At the end of the day, profitability is Spotify’s primary goal. In an effort to increase revenues from paying subscribers, the music streaming service recently struck a deal with Universal Music Group (UMG) that would allow Spotify to delay the release of new albums by UMG artists on its platform to free users by two weeks. As Universal Music Group is the umbrella corporation that contains the labels of artists such as Kanye, Adele, and Coldplay, this deal would understandably entice free users to purchase Spotify’s premium subscription plan in order to gain instant access to new album releases, thus increasing Spotify’s revenues. This deal also allows Spotify to lower royalty rates for streaming material by UMG artists, thus saving some of Spotify’s costs.
The logical next step for Spotify to raise revenues and increase profits, however, would be to issue an initial public offering (IPO). This would allow public investors to buy shares of Spotify stock on the public stock market, thus giving Spotify more working capital. However, Spotify has not given any concrete indication that it is headed towards an IPO.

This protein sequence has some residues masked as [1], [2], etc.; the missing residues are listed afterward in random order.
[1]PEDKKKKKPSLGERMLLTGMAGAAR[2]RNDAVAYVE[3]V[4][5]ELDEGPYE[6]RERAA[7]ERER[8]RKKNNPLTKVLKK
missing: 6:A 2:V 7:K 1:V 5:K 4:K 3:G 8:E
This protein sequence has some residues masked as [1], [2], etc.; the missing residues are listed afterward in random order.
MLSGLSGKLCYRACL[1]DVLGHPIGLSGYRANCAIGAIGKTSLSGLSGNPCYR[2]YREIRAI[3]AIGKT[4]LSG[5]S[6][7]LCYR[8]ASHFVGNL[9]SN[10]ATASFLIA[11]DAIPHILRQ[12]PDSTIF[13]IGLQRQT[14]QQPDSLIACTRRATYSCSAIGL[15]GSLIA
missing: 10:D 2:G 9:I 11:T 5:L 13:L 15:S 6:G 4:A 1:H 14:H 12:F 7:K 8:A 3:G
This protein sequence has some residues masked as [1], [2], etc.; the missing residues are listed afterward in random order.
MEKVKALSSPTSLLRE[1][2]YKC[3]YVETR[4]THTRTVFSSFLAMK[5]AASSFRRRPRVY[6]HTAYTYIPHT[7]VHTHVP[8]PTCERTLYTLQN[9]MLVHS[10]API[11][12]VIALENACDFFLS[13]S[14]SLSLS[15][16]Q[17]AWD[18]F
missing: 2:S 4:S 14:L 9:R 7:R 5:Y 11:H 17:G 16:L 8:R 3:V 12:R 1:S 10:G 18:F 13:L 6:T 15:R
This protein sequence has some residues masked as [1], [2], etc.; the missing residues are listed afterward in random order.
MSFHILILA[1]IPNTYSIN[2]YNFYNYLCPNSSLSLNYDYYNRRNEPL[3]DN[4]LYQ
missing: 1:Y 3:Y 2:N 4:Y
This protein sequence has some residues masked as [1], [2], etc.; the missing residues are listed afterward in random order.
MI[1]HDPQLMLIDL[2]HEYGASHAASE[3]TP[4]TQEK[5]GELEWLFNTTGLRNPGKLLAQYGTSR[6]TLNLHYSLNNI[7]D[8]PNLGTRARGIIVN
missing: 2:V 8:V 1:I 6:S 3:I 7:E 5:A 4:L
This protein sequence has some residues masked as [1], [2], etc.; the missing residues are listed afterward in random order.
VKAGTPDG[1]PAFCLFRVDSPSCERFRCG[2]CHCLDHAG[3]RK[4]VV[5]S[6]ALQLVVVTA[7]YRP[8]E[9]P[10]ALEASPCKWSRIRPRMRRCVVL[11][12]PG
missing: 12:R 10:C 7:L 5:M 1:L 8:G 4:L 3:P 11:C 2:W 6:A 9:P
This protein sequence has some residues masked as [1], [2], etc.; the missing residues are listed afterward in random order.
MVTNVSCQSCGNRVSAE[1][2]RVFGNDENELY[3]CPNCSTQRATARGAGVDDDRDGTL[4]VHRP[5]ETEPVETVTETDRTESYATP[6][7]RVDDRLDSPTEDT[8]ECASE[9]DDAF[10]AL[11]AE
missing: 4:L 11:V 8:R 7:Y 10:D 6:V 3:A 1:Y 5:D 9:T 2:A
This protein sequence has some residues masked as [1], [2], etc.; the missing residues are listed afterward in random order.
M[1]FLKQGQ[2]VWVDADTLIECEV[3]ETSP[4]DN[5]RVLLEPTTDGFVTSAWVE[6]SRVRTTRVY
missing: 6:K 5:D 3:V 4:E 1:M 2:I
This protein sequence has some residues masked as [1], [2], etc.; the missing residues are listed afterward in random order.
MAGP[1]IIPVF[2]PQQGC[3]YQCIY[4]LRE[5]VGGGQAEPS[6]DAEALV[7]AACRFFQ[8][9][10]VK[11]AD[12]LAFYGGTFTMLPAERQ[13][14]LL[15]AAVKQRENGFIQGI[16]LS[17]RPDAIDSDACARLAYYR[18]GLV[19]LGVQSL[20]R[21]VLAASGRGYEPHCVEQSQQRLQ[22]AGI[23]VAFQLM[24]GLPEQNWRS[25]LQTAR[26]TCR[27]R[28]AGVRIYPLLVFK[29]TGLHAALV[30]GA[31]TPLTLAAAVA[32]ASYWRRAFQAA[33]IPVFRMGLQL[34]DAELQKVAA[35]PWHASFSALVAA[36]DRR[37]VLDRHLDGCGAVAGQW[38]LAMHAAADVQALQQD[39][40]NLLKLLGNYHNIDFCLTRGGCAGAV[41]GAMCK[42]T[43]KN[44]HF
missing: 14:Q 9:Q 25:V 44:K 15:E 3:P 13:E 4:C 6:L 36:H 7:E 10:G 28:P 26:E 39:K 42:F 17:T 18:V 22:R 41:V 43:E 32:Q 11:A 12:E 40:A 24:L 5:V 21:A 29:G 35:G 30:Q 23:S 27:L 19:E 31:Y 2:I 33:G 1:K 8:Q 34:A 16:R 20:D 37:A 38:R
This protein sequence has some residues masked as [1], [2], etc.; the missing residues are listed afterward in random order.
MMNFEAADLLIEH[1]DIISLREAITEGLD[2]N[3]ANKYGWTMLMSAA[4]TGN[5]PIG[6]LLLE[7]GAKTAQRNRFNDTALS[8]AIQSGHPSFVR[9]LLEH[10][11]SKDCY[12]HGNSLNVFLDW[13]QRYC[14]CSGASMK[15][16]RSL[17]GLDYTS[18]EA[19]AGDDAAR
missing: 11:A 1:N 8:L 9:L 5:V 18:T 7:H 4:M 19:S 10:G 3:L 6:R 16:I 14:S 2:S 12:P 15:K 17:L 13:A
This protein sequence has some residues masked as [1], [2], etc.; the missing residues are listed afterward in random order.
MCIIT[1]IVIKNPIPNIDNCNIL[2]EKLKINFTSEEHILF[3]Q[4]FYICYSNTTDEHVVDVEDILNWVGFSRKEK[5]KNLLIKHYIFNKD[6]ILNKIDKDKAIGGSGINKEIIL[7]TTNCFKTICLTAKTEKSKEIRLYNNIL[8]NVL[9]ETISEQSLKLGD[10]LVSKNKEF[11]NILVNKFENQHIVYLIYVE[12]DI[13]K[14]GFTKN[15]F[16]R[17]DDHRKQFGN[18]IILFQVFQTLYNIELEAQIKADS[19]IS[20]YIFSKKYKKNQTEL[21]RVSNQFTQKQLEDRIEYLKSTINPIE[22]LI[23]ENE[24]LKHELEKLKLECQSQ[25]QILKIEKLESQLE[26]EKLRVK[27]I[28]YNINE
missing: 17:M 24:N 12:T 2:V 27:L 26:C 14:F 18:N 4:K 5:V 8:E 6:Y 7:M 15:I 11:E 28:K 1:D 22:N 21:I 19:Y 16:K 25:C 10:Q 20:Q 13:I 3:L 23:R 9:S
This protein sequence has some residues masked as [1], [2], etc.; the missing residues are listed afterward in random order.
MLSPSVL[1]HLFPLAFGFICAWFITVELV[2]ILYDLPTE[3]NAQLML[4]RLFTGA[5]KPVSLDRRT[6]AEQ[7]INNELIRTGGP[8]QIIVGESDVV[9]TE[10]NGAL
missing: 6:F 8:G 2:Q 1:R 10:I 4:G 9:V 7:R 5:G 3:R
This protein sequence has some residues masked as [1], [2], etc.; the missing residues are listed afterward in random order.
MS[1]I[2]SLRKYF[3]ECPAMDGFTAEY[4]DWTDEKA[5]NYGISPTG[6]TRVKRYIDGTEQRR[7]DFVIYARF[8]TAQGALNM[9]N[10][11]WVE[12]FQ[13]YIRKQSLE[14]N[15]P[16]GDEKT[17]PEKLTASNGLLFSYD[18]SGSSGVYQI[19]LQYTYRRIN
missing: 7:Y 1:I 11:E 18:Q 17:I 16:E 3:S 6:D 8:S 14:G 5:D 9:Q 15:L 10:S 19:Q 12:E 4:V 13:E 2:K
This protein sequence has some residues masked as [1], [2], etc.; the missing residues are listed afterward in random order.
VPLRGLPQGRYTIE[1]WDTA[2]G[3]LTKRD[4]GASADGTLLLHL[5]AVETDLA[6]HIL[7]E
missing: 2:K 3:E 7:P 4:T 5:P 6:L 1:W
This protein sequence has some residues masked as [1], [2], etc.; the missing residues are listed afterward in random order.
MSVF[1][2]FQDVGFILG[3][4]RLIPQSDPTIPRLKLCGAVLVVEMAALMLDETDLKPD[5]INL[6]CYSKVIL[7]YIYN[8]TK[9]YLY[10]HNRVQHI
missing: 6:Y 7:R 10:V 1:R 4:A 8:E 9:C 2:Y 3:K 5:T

Instead, the service has hinted at a direct listing of public stock (a Direct Public Offering), which is not underwritten by investment banks. This means that the initial stock value and public valuation of the company will not be determined beforehand, as in the case of an IPO. In a direct listing, the stock price is determined organically by supply and demand after the company goes public, thereby eliminating the middleman and all of the associated costs of having its public offering underwritten.
However, even if Spotify opts to go the route of a direct listing as opposed to an IPO, when that may occur is still unclear. Spotify has the incentive to do it sooner than later: in order to fund its over-budget activities, Spotify raised over $1.5 billion in debt financing from investment firms Goldman Sachs, Dragonner, and TPG. Per the terms of this agreement, the interest Spotify will pay on this debt will start at 5% and increase by 1% each year until Spotify goes public. The longer the company waits to go public and remains in the private market, the greater the cost of the debt financing in the long run.